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Tony Clement won't stand for a tax on his iPhone - or yours

Industry Minister Tony Clement gives an interview at his Parliament Hill office on Nov. 5, 2010.

DAVE CHAN/dave chan The Globe and Mail

Tony Clement, iPhone owner and federal Industry Minister, is unmoved by a renewed call for a federal fee on smart phones and handhelds to compensate artists for file-swapping.

He says Canadians won't stand for a tax on their iPads or BlackBerrys - one that would hurt the market for these products.

He considers the recommendation - made most recently by an artists' group this week - a dinosaur of an idea.

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Mr. Clement says it's up to artists to find a new way to make money in the age of Internet distribution.

For eight years, Canada has levied a charge on the purchase of compact discs that is supposed to compensate artists for the private copying of music. But fewer and fewer people use CDs to share music. The levy - currently 29 cents per compact disc - collects only $15-million a year now.

The Alliance of Canadian Cinema, Television and Radio Artists held a two-day blitz on Parliament Hill this week asking for Ottawa to extend the blank copying levy to digital media.

Mr. Clement isn't buying the pitch.

"The business model that the original levy was [based]on has changed. The whole music industry has changed. The whole entertainment industry has changed," he told reporters.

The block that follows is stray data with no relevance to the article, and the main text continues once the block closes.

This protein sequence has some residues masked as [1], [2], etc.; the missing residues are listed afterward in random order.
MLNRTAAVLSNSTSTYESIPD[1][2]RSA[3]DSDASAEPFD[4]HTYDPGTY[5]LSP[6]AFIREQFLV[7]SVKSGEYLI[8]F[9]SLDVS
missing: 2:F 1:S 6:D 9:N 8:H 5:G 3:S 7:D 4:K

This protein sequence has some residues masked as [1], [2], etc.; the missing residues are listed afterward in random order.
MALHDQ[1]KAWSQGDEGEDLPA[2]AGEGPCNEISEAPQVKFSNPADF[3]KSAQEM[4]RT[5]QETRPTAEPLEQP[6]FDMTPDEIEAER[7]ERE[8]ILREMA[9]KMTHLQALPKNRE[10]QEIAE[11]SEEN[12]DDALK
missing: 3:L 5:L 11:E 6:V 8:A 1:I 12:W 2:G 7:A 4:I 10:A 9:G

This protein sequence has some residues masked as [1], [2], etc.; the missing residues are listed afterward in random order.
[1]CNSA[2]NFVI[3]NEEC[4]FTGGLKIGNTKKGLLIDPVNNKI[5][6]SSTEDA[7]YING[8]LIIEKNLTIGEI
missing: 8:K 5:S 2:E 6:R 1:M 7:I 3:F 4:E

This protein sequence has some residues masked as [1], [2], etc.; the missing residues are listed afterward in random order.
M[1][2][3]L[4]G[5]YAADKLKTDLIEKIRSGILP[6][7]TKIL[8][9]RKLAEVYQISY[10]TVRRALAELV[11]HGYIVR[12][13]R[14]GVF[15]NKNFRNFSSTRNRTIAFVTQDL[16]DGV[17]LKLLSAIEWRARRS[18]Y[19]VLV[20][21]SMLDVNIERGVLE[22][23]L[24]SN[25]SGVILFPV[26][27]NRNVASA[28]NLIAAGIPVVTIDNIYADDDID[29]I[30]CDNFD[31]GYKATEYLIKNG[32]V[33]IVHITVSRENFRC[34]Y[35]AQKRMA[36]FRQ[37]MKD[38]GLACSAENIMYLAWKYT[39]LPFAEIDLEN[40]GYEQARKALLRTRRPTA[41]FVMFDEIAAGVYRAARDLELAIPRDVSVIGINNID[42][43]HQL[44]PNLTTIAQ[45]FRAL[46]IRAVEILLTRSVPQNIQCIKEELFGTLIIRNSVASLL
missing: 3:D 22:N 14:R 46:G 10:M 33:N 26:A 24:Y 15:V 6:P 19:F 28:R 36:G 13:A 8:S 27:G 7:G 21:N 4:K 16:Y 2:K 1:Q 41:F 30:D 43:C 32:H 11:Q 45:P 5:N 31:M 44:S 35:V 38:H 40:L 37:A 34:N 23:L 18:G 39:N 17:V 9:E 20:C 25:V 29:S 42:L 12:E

"The fact of the matter is that Canadians do not expect that their handheld devices, their iPhones, their BlackBerrys, their smart phones, their iPods are going to be subject to a made-in-Canada tax."

The Industry Minister warned such a levy could create a "gray market or black market" for devices to avoid the tax.

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He said Ottawa feels the best thing it can do is target big-time music and video pirates through its proposed new copyright legislation.

"This bill ... goes after the bad guys, the guys that are destroying value for commercial - for commercial ends or just because they get a kick out of doing so."

Mr. Clement said some artists have figured out how to make money in an age where audio files can be freely traded - and urged others to follow their lead.

"Many creators have come up with ways to create a new revenue stream whether through the internet or by other means for their creation and that's what I would encourage ours to do as well."

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About the Author
Parliamentary reporter

Steven Chase has covered federal politics in Ottawa for The Globe since mid-2001, arriving there a few months before 9/11. He previously worked in the paper's Vancouver and Calgary bureaus. Prior to that, he reported on Alberta politics for the Calgary Herald and the Calgary Sun, and on national issues for Alberta Report. More

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